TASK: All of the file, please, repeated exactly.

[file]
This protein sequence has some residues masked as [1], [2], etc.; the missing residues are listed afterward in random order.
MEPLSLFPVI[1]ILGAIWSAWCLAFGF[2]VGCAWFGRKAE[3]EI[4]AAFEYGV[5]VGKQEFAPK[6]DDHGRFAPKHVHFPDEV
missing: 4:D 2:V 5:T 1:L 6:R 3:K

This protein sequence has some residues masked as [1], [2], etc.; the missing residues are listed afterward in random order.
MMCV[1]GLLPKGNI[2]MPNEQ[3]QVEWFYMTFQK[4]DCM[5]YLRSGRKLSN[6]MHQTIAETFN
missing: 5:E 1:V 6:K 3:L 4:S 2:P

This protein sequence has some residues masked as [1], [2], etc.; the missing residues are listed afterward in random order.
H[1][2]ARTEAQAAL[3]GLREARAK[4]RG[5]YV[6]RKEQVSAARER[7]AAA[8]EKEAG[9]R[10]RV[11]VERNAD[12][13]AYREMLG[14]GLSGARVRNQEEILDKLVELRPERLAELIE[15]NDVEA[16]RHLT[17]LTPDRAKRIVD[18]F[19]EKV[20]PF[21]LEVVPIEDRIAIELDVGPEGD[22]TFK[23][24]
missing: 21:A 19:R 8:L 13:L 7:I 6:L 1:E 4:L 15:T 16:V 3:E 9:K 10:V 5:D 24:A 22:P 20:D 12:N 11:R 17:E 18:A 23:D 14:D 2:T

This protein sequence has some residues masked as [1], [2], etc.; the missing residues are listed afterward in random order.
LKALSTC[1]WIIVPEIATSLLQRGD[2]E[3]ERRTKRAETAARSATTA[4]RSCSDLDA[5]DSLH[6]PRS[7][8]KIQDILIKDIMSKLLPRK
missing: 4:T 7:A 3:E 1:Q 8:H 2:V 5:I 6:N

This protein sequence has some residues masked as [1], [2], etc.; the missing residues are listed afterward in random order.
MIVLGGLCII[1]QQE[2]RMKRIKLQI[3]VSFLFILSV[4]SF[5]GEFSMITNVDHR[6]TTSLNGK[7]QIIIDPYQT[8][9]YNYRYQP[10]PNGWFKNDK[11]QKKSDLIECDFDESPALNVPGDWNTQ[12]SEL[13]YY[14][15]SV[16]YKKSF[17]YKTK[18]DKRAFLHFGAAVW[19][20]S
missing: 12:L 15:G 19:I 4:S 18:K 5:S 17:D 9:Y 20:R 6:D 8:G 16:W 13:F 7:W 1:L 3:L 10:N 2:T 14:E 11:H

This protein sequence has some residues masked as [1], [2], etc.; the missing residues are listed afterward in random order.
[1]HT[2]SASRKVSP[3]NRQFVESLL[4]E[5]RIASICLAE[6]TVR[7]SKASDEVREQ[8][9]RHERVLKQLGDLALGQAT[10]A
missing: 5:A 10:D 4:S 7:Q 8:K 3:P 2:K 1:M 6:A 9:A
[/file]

This protein sequence has some residues masked as [1], [2], etc.; the missing residues are listed afterward in random order.
MEPLSLFPVI[1]ILGAIWSAWCLAFGF[2]VGCAWFGRKAE[3]EI[4]AAFEYGV[5]VGKQEFAPK[6]DDHGRFAPKHVHFPDEV
missing: 4:D 2:V 5:T 1:L 6:R 3:K

This protein sequence has some residues masked as [1], [2], etc.; the missing residues are listed afterward in random order.
MMCV[1]GLLPKGNI[2]MPNEQ[3]QVEWFYMTFQK[4]DCM[5]YLRSGRKLSN[6]MHQTIAETFN
missing: 5:E 1:V 6:K 3:L 4:S 2:P

This protein sequence has some residues masked as [1], [2], etc.; the missing residues are listed afterward in random order.
H[1][2]ARTEAQAAL[3]GLREARAK[4]RG[5]YV[6]RKEQVSAARER[7]AAA[8]EKEAG[9]R[10]RV[11]VERNAD[12][13]AYREMLG[14]GLSGARVRNQEEILDKLVELRPERLAELIE[15]NDVEA[16]RHLT[17]LTPDRAKRIVD[18]F[19]EKV[20]PF[21]LEVVPIEDRIAIELDVGPEGD[22]TFK[23][24]
missing: 21:A 19:R 8:L 13:L 7:I 6:L 1:E 4:L 15:T 16:V 3:E 9:K 10:V 5:D 24:A 22:P 20:D 12:N 11:R 17:E 18:A 23:D 14:D 2:T

This protein sequence has some residues masked as [1], [2], etc.; the missing residues are listed afterward in random order.
LKALSTC[1]WIIVPEIATSLLQRGD[2]E[3]ERRTKRAETAARSATTA[4]RSCSDLDA[5]DSLH[6]PRS[7][8]KIQDILIKDIMSKLLPRK
missing: 4:T 7:A 3:E 1:Q 8:H 2:V 5:I 6:N

This protein sequence has some residues masked as [1], [2], etc.; the missing residues are listed afterward in random order.
MIVLGGLCII[1]QQE[2]RMKRIKLQI[3]VSFLFILSV[4]SF[5]GEFSMITNVDHR[6]TTSLNGK[7]QIIIDPYQT[8][9]YNYRYQP[10]PNGWFKNDK[11]QKKSDLIECDFDESPALNVPGDWNTQ[12]SEL[13]YY[14][15]SV[16]YKKSF[17]YKTK[18]DKRAFLHFGAAVW[19][20]S
missing: 12:L 15:G 19:I 4:S 18:K 5:S 17:D 9:Y 20:R 6:D 8:G 16:W 13:F 7:W 1:L 3:L 10:N 2:T 14:E 11:H

This protein sequence has some residues masked as [1], [2], etc.; the missing residues are listed afterward in random order.
[1]HT[2]SASRKVSP[3]NRQFVESLL[4]E[5]RIASICLAE[6]TVR[7]SKASDEVREQ[8][9]RHERVLKQLGDLALGQAT[10]A
missing: 5:A 10:D 4:S 7:Q 8:K 3:P 2:K 1:M 6:A 9:A